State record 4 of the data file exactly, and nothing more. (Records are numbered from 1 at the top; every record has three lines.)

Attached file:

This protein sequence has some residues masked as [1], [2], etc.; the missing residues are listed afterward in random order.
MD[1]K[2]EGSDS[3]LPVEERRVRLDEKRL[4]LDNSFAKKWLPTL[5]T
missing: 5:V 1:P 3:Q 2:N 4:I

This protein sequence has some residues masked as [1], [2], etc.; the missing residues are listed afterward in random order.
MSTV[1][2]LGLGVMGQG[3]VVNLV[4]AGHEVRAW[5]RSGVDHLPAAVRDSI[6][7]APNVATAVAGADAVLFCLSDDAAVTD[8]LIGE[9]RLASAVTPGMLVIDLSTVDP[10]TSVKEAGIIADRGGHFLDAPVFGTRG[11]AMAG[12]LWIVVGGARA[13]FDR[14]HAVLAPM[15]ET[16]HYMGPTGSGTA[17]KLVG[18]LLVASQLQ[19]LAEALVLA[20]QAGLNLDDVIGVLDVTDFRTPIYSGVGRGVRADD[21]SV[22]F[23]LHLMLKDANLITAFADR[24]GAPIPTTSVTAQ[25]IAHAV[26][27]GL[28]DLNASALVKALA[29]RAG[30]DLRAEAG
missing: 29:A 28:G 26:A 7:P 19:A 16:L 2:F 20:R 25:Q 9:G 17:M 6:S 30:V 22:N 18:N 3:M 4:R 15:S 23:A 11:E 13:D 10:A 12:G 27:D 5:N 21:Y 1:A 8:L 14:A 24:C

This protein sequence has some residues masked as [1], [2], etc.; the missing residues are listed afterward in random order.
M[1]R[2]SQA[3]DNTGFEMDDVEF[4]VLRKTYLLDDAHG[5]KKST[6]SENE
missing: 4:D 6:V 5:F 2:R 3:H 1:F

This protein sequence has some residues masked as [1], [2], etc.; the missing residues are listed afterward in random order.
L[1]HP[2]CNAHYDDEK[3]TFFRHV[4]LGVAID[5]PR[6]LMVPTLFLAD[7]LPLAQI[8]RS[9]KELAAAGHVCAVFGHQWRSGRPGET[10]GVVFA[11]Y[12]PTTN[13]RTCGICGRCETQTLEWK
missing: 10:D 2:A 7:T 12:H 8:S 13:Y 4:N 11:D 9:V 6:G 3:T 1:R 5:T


This protein sequence has some residues masked as [1], [2], etc.; the missing residues are listed afterward in random order.
L[1]HP[2]CNAHYDDEK[3]TFFRHV[4]LGVAID[5]PR[6]LMVPTLFLAD[7]LPLAQI[8]RS[9]KELAAAGHVCAVFGHQWRSGRPGET[10]GVVFA[11]Y[12]PTTN[13]RTCGICGRCETQTLEWK
missing: 10:D 2:A 7:T 12:H 8:S 13:Y 4:N 11:D 9:V 6:G 3:T 1:R 5:T